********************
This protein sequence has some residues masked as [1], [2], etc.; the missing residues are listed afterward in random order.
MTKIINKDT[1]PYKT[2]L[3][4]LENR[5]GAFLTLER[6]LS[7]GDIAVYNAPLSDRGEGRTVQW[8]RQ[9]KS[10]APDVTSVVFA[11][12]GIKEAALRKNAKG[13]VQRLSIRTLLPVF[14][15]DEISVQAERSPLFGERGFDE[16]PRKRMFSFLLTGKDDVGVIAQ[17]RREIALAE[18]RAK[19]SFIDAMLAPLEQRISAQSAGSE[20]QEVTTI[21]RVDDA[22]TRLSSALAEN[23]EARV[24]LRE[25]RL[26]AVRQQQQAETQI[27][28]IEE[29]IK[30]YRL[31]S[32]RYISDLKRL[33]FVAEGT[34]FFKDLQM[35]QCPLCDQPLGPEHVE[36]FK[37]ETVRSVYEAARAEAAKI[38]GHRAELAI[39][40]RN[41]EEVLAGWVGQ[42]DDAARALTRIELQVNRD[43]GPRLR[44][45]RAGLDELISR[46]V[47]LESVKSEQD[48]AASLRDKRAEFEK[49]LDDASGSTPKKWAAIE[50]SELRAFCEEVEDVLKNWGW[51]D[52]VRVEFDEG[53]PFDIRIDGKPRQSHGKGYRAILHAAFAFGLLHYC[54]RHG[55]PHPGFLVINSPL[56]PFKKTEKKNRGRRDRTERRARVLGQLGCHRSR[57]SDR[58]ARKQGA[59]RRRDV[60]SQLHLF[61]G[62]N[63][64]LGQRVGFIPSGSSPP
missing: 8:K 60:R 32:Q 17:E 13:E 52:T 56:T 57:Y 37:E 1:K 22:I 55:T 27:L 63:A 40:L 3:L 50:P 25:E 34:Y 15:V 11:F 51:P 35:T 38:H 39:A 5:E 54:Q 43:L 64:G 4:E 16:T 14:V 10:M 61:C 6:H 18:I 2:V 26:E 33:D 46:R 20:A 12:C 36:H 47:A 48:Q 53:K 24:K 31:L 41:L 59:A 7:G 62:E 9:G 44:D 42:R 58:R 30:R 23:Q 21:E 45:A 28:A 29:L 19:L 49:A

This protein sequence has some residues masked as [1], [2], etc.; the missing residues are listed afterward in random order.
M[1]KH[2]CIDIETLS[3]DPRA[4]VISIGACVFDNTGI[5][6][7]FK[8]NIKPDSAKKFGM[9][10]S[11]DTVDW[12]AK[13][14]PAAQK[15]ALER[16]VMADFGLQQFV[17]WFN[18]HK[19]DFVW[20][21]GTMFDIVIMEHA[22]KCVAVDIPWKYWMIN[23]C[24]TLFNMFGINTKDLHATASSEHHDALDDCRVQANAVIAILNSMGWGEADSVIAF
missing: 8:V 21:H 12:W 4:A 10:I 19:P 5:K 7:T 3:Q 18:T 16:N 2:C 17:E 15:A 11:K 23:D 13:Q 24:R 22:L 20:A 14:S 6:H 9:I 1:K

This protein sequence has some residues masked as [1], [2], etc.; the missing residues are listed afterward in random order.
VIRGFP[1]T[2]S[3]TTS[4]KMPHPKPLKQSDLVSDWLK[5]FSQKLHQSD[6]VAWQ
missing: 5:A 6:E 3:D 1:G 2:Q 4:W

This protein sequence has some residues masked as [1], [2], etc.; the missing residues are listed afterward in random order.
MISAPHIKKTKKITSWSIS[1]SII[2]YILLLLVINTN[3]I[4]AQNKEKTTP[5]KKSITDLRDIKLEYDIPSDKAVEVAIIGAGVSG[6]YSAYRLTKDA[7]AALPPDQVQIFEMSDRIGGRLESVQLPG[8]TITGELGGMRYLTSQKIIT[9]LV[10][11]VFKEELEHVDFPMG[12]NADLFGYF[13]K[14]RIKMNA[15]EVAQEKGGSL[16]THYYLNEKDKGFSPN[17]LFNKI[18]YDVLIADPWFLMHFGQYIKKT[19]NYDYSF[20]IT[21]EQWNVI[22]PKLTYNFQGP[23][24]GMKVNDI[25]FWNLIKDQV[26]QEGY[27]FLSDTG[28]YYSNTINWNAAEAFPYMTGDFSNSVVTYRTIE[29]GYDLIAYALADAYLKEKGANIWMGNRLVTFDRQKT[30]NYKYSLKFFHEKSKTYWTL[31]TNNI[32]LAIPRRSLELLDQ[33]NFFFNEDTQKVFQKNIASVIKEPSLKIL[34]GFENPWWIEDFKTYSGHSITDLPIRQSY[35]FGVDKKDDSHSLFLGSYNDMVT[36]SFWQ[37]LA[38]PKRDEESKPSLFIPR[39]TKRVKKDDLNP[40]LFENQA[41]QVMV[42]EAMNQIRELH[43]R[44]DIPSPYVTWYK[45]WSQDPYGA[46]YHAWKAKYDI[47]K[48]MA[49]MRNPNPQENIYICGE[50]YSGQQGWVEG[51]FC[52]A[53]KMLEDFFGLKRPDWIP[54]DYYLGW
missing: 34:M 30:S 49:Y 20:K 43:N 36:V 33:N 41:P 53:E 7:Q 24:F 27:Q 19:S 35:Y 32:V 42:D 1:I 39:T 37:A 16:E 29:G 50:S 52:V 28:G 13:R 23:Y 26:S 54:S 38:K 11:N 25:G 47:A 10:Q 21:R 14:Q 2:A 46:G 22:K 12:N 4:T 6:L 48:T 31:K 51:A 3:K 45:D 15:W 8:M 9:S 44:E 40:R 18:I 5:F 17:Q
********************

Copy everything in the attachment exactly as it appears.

This protein sequence has some residues masked as [1], [2], etc.; the missing residues are listed afterward in random order.
MTKIINKDT[1]PYKT[2]L[3][4]LENR[5]GAFLTLER[6]LS[7]GDIAVYNAPLSDRGEGRTVQW[8]RQ[9]KS[10]APDVTSVVFA[11][12]GIKEAALRKNAKG[13]VQRLSIRTLLPVF[14][15]DEISVQAERSPLFGERGFDE[16]PRKRMFSFLLTGKDDVGVIAQ[17]RREIALAE[18]RAK[19]SFIDAMLAPLEQRISAQSAGSE[20]QEVTTI[21]RVDDA[22]TRLSSALAEN[23]EARV[24]LRE[25]RL[26]AVRQQQQAETQI[27][28]IEE[29]IK[30]YRL[31]S[32]RYISDLKRL[33]FVAEGT[34]FFKDLQM[35]QCPLCDQPLGPEHVE[36]FK[37]ETVRSVYEAARAEAAKI[38]GHRAELAI[39][40]RN[41]EEVLAGWVGQ[42]DDAARALTRIELQVNRD[43]GPRLR[44][45]RAGLDELISR[46]V[47]LESVKSEQD[48]AASLRDKRAEFEK[49]LDDASGSTPKKWAAIE[50]SELRAFCEEVEDVLKNWGW[51]D[52]VRVEFDEG[53]PFDIRIDGKPRQSHGKGYRAILHAAFAFGLLHYC[54]RHG[55]PHPGFLVINSPL[56]PFKKTEKKNRGRRDRTERRARVLGQLGCHRSR[57]SDR[58]ARKQGA[59]RRRDV[60]SQLHLF[61]G[62]N[63][64]LGQRVGFIPSGSSPP
missing: 8:K 60:R 32:Q 17:E 13:E 52:T 56:T 57:Y 37:E 1:K 22:I 55:T 27:L 63:A 40:L 3:L 50:P 25:E 34:Y 15:V 11:F 51:P 35:T 38:H 39:A 5:E 54:Q 43:L 64:G 4:E 16:T 14:V 10:M 61:C 6:H 18:I 2:V 26:E 33:D 46:R 20:A 12:C 36:H 47:A 48:Q 53:K 24:K 31:L 41:L 59:A 7:G 62:E 9:G 44:D 42:R 58:R 30:R 23:Q 21:E 45:A 28:A 29:L 19:L 49:A

This protein sequence has some residues masked as [1], [2], etc.; the missing residues are listed afterward in random order.
M[1]KH[2]CIDIETLS[3]DPRA[4]VISIGACVFDNTGI[5][6][7]FK[8]NIKPDSAKKFGM[9][10]S[11]DTVDW[12]AK[13][14]PAAQK[15]ALER[16]VMADFGLQQFV[17]WFN[18]HK[19]DFVW[20][21]GTMFDIVIMEHA[22]KCVAVDIPWKYWMIN[23]C[24]TLFNMFGINTKDLHATASSEHHDALDDCRVQANAVIAILNSMGWGEADSVIAF
missing: 8:V 21:H 12:W 4:A 10:I 19:P 5:K 7:T 3:Q 18:T 16:N 2:C 17:E 15:A 11:K 23:D 13:Q 24:R 22:L 20:A 14:S 6:H 9:I 1:K

This protein sequence has some residues masked as [1], [2], etc.; the missing residues are listed afterward in random order.
VIRGFP[1]T[2]S[3]TTS[4]KMPHPKPLKQSDLVSDWLK[5]FSQKLHQSD[6]VAWQ
missing: 5:A 6:E 3:D 1:G 2:Q 4:W

This protein sequence has some residues masked as [1], [2], etc.; the missing residues are listed afterward in random order.
MISAPHIKKTKKITSWSIS[1]SII[2]YILLLLVINTN[3]I[4]AQNKEKTTP[5]KKSITDLRDIKLEYDIPSDKAVEVAIIGAGVSG[6]YSAYRLTKDA[7]AALPPDQVQIFEMSDRIGGRLESVQLPG[8]TITGELGGMRYLTSQKIIT[9]LV[10][11]VFKEELEHVDFPMG[12]NADLFGYF[13]K[14]RIKMNA[15]EVAQEKGGSL[16]THYYLNEKDKGFSPN[17]LFNKI[18]YDVLIADPWFLMHFGQYIKKT[19]NYDYSF[20]IT[21]EQWNVI[22]PKLTYNFQGP[23][24]GMKVNDI[25]FWNLIKDQV[26]QEGY[27]FLSDTG[28]YYSNTINWNAAEAFPYMTGDFSNSVVTYRTIE[29]GYDLIAYALADAYLKEKGANIWMGNRLVTFDRQKT[30]NYKYSLKFFHEKSKTYWTL[31]TNNI[32]LAIPRRSLELLDQ[33]NFFFNEDTQKVFQKNIASVIKEPSLKIL[34]GFENPWWIEDFKTYSGHSITDLPIRQSY[35]FGVDKKDDSHSLFLGSYNDMVT[36]SFWQ[37]LA[38]PKRDEESKPSLFIPR[39]TKRVKKDDLNP[40]LFENQA[41]QVMV[42]EAMNQIRELH[43]R[44]DIPSPYVTWYK[45]WSQDPYGA[46]YHAWKAKYDI[47]K[48]MA[49]MRNPNPQENIYICGE[50]YSGQQGWVEG[51]FC[52]A[53]KMLEDFFGLKRPDWIP[54]DYYLGW
missing: 34:M 30:S 49:Y 20:K 43:N 36:V 33:N 41:P 53:E 7:Q 24:F 27:Q 19:S 35:Y 32:V 42:D 1:I 39:T 37:A 16:E 29:G 50:S 52:V 28:G 13:R 23:Y 26:S 54:S 38:K 11:N 25:G 47:A 10:Q 21:R 14:Q 2:A 46:G 22:K 12:N 4:T 6:L 48:T 31:K 51:A 3:K 45:D 15:W 8:M 9:S 44:E 40:R 18:I 5:F 17:Q